The chapter is also based on Karen Horney’s ‘Tyranny of the Should’.
In the last chapter I suggested we drop our ‘shoulds’, ‘oughts’ and ‘musts’ of other people, and replace those words with suggestions or preferences. I said the sooner we realise people value things differently to us, and that there are no golden rules to live by, the better.
Let’s also drop the shoulds about ourselves.
Can you see a problem with these sentences? ‘I should always be polite. I should always do things well. I should be a better person. I should be liked by people.’
Yes, the sentences are imperatives, not preferences. If Harold believes he should be liked, but isn’t, he is going to feel hurt, confused, and resentful. We can become disheartened when our expectations are not met. With a more realistic approach – a preference – Harold would fare a lot better.
When we have ‘shoulds’ and ‘oughts’ about ourselves we can replace them with aims or preferences or ‘coulds’. For example:
(i) Harold could say, ‘I would like to be liked.’
(ii) Instead of saying, ‘I should always be polite’, we might say, ‘I aim to be polite’ or ‘I could be polite’. Those statements are more realistic, and we are not setting ourselves up for failure.
(iii) Instead of, ‘I should always do things well,’ we might say, ‘I aim to do things well.’ That’s a more sensible, realistic approach. Besides, not everything needs to be done well. Further, if it’s not done well we will find it easier to accept the result. Less resentment, less anxiety.
(iv) Instead of ‘I should lose weight.’ we could say, ‘I aim to lose weight.’ That’s a better sentence. More empowering.
‘What if we have no intention of trying to lose the weight?’
We could say, ‘I could lose weight.’ Or, ’I should lose weight if I am to wear those jeans again’. In that instance, the word ‘should’ is acceptable, because the statement is a fact, not a value.
(v) Instead of, ’I must not stand out’ we could try, ‘I would prefer to not stand out.’ That’s a better sentence because the speaker is reducing the importance of not standing out. That way, they won’t feel so bad if they do stand out.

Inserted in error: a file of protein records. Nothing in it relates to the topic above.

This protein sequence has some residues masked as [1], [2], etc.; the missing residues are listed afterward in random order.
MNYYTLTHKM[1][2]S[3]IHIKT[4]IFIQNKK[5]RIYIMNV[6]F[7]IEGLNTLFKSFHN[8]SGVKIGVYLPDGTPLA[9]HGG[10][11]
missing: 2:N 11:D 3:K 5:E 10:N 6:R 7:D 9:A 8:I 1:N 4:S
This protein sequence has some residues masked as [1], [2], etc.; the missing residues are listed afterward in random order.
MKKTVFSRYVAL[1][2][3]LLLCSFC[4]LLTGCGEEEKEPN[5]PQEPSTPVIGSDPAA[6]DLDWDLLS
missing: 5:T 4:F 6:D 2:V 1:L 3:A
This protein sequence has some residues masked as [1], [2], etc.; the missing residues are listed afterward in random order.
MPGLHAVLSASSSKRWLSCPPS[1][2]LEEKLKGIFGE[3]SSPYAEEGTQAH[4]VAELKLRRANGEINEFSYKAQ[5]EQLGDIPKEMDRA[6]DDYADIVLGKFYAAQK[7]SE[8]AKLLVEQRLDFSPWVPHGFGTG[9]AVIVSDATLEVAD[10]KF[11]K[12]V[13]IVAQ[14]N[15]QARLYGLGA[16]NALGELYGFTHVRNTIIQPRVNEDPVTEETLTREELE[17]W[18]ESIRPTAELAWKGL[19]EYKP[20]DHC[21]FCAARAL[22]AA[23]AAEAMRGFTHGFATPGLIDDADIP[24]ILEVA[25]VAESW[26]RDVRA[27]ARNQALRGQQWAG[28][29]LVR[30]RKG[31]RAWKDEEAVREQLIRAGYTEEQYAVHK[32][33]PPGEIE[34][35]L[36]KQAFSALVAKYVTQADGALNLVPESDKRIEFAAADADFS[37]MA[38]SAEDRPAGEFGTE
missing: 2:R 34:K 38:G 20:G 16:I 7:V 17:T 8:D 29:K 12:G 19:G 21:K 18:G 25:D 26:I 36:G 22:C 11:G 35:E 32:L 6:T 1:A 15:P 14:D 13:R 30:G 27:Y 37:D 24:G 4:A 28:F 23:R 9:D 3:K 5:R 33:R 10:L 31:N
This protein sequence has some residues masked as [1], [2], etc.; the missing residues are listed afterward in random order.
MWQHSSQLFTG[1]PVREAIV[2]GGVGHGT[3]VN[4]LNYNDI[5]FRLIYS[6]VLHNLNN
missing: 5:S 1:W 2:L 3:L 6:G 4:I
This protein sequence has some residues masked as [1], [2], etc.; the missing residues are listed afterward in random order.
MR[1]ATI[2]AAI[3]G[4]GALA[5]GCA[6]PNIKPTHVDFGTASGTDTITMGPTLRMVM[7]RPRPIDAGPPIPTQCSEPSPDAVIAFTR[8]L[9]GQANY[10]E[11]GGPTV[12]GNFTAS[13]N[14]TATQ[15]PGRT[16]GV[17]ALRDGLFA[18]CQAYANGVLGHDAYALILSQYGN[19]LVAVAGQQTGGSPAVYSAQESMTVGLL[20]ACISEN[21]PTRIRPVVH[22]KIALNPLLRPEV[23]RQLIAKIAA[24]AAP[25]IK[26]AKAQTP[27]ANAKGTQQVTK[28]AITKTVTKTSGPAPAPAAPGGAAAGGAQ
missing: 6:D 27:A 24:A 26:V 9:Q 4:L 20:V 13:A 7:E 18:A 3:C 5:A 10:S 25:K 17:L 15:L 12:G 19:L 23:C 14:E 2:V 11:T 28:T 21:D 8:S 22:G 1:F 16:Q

(vi) Instead of, ‘I shouldn’t feel this way,’ we could say, ‘I am feeling this way.’
In each instance of rephrasing, we are looking after ourselves.
The hard part is remembering to omit the ‘shoulds’, ‘oughts’ and ‘musts’ from our speech in day-to-day life. But once we are in the habit of doing so, we will be more relaxed and easygoing. As a result, we will have reduced our capacity to become anxious, and thus added to our core happiness.
Try the chapter, The Tyranny of the Should – our expectations of the World.
Replace the shoulds in the following sentences with aims or preferences.
‘I should be a better person.’
‘I should forgive myself.’
‘I ought to be someone that people like.’
‘I should be proud of who I am.’
‘I ought be more confident.’
‘I should never say anything that might offend.’
‘I should make the right decisions.’
‘I should not make mistakes.’
‘I should put my needs aside to assist others.
‘I should always look good.’
‘I must do that one day.
On paper, list ten shoulds, oughts or musts you have adopted about yourself.
In life, keep an eye out for your shoulds, oughts and musts. Retract your statement and rephrase it.
If you find yourself becoming exasperated, frustrated, angry, resentful, jealous or despairing, that’s a strong signal that you have an imperative in your thought. Look for the should and question it.
– If you feel resentful when no one expresses interest in your project, look for your should.
– If you feel overwhelmed by the work you must do, look for your should.
– If you find yourself despairing when someone isn’t as loving as you would like, look for your should.
Then ask yourself, ’Is my should a golden rule, or is it just my belief on how things should be? Is it possible that the other person has different values to me? If so, is it worth me getting upset about this? Can I let go of my should and feel better? Can I change it to a preference?’